NETWORKING FOR CHANGE
Dr. Shariq Khoja, professor of community health sciences at Aga Khan University in Karachi, Pakistan, describes his work with IDRC partner PANACEA and explains the role of networks in fostering e-health in developing countries. (audio file)
NEW DIRECTIONS IN PUBLISHING
The Internet is radically changing the way books are published. Eve Gray, honourary research associate at the Centre for Educational Technology, University of Cape Town, explains why Adobe Acrobat can set you dancing. (audio file)
PODCASTING IN AFRICA
We’ve all heard how mobile telephony is catching on in Africa. But many Africans have enthusiastically embraced another communication technology: the podcast. Listen as Abubaker Basajjabaka, program officer with Bellanet Africa, explains why. (audio file)
RECICLEMOS — BOLIVIAN RECYCLING PROJECT
What to do with electronic waste? Listen to Peter McFarren, president of IDRC partner Quipus Cultural Foundation of Bolivia, talk about the Foundation's latest project — a handy brochure and CD kit that explains how to recycle computer and other electronic equipment. (audio file)
Link to www.reciclemos.net.
ICTS AND NATURAL DISASTERS
Rohan Samarajiva, executive director of LIRNEasia, describes how its pioneering research work is helping make communities more resilient in the face of disasters like tsunamis and cyclones. (audio file)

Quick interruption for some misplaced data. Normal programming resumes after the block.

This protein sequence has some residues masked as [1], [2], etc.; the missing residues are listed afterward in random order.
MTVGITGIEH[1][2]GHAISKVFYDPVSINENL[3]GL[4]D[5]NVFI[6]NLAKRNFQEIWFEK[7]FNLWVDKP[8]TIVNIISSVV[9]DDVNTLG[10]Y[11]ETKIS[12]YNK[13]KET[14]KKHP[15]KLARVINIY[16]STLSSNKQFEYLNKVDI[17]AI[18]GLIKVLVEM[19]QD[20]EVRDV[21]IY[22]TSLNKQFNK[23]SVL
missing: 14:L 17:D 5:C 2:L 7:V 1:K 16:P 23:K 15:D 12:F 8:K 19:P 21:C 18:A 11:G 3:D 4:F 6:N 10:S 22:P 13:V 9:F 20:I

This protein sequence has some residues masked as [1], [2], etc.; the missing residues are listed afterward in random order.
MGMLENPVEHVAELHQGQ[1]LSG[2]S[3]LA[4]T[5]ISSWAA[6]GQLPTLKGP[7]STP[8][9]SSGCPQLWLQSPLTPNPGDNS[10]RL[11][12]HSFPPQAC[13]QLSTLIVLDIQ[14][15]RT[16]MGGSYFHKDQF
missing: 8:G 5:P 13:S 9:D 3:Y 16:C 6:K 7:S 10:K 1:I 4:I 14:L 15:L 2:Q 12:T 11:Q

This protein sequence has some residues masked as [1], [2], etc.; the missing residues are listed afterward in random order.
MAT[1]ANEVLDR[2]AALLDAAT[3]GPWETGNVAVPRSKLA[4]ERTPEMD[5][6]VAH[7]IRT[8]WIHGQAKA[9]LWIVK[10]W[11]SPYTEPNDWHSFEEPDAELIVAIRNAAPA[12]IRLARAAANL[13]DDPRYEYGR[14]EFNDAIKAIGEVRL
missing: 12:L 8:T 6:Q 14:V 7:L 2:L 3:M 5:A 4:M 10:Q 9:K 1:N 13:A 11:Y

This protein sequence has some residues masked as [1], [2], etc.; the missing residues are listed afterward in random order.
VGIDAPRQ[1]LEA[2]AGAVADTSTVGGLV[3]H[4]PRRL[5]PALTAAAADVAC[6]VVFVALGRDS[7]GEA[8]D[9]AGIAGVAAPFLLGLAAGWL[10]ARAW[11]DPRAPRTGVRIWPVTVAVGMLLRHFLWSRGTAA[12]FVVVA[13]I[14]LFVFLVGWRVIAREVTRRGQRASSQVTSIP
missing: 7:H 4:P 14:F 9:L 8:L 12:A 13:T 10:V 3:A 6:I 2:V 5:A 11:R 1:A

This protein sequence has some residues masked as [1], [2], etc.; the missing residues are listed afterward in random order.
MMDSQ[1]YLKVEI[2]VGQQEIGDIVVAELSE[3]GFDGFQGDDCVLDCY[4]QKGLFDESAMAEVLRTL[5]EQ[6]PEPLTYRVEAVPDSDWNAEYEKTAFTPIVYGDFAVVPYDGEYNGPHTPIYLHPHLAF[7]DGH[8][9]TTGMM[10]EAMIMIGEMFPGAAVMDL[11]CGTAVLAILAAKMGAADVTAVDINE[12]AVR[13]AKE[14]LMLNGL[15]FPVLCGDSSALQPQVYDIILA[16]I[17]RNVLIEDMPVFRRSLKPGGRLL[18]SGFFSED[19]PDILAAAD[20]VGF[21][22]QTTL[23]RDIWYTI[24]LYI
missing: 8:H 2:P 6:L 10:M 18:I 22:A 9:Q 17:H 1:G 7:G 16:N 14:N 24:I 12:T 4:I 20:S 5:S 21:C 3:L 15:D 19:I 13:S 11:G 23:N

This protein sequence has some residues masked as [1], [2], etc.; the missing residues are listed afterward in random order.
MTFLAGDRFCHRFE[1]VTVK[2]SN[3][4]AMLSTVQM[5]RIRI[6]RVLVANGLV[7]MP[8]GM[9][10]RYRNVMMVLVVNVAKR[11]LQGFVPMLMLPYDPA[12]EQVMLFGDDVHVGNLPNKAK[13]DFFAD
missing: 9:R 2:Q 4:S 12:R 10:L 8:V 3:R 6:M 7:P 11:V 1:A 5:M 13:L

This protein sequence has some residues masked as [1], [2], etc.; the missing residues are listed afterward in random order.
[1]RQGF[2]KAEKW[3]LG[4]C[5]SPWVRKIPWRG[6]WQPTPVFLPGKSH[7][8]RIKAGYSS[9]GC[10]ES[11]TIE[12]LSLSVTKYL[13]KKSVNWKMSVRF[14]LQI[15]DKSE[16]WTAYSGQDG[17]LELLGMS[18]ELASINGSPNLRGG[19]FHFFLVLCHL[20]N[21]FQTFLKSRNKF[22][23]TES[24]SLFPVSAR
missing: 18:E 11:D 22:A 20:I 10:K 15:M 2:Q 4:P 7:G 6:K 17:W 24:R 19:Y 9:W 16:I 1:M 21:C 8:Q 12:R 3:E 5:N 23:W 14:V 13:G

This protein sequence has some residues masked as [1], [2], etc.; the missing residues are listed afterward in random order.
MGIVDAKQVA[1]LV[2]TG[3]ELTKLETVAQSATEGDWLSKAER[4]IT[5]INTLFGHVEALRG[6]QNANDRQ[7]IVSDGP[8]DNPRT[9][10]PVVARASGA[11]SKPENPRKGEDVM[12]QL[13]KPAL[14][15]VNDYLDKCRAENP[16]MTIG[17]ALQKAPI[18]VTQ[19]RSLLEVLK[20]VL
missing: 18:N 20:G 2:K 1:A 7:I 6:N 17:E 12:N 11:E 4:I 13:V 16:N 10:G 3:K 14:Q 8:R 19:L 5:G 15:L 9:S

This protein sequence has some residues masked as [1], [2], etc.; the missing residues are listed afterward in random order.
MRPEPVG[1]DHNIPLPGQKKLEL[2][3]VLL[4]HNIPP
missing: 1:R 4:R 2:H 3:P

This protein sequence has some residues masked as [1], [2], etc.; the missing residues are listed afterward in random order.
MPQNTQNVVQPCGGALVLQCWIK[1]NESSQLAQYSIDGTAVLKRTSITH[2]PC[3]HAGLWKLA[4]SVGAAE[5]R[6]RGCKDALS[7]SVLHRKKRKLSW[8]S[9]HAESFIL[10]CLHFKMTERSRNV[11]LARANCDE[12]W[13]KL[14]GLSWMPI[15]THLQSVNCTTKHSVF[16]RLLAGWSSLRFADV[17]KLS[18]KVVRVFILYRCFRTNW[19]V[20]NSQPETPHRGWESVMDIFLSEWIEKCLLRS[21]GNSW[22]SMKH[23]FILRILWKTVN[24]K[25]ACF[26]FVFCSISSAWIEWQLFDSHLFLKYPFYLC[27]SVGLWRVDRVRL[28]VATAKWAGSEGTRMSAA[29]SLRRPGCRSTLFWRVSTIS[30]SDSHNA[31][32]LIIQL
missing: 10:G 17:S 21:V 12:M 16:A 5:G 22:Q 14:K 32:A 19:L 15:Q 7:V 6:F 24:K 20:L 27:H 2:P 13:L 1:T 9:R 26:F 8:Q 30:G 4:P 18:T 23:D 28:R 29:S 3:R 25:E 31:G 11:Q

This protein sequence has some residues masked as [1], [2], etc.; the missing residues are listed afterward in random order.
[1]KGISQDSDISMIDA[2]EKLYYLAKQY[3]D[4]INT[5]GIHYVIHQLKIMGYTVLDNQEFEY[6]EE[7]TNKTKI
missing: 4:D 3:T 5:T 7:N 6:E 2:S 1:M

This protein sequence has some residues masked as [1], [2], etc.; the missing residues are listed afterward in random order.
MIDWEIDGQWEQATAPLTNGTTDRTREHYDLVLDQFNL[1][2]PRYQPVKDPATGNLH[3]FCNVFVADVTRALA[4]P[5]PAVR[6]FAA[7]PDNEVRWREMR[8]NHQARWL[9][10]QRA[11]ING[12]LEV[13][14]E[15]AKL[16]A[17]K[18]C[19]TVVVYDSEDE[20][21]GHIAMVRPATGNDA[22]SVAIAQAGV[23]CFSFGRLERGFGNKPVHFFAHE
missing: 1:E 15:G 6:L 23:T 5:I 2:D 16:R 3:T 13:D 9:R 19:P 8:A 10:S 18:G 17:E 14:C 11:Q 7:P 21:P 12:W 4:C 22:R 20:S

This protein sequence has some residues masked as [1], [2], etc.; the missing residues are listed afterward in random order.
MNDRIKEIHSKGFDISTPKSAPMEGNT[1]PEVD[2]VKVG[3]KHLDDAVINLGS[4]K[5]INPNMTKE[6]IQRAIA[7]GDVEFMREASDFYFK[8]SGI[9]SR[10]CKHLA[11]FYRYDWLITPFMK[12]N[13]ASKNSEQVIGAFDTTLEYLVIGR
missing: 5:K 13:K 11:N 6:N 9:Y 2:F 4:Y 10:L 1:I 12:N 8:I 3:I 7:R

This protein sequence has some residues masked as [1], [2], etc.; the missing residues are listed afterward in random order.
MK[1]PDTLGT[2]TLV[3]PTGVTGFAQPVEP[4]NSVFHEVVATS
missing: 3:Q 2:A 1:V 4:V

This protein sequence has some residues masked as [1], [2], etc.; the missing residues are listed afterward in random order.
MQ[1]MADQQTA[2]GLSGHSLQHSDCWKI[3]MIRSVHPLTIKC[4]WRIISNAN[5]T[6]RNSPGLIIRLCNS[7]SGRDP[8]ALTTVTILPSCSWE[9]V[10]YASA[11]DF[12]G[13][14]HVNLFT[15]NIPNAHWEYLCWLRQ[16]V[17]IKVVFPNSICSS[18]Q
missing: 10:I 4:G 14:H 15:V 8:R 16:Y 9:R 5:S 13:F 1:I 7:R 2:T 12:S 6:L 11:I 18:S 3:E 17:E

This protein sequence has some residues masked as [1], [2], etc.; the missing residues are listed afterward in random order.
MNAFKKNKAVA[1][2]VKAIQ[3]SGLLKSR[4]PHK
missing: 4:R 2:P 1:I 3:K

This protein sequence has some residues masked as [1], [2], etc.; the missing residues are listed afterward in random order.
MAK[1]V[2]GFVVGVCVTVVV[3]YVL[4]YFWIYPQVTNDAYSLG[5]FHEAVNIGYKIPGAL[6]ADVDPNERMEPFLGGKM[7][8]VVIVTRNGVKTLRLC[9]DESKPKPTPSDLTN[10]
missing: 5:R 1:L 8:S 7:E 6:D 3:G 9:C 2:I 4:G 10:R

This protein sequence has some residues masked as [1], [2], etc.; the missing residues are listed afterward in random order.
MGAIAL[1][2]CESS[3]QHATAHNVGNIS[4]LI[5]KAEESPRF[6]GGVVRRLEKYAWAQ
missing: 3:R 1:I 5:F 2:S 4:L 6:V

SHARING LOCAL WISDOM
Caroline Nyamai-Kisia, from the African Network for Health Knowledge Management and Communication (AfriAfya), explains how basic ICT tools make it easier to share health and development information in rural Kenya. (audio file)
Today, development practitioners recognize that modern technology can help improve the lives of the poor and disenfranchised. Often forgotten is that the poor and the disenfranchised can help improve modern technology. One paradox of the ICT revolution is that innovation can emerge from unexpected quarters. Ross O’Brien, with The Economist Intelligence Unit in Hong Kong, explains. (audio file)
USING ICTS TO COMBAT POVERTY IN LATIN AMERICA
ICTs are an important tool for combating poverty, and the poor are willing to spend a good portion of their meagre incomes to access and use technology, says Judith Mariscal, a professor at the Public Administration Department of the Centro de Investigacion y Docencia Economica (CIDE). (audio available in Spanish)
Michael Clarke, Director of IDRC’s ICT4D program and Laurent Elder, program leader for IDRC’s Pan Asia program look ahead to what’s next in the field of ICTs. (audio files in English and French)
Canada's International Development Research Centre (IDRC) is one of the world’s leading institutions in the generation and application of new knowledge to meet the challenges of international development. For almost 40 years, IDRC has worked in close collaboration with researchers from the developing world to build healthier, more equitable, and more prosperous societies.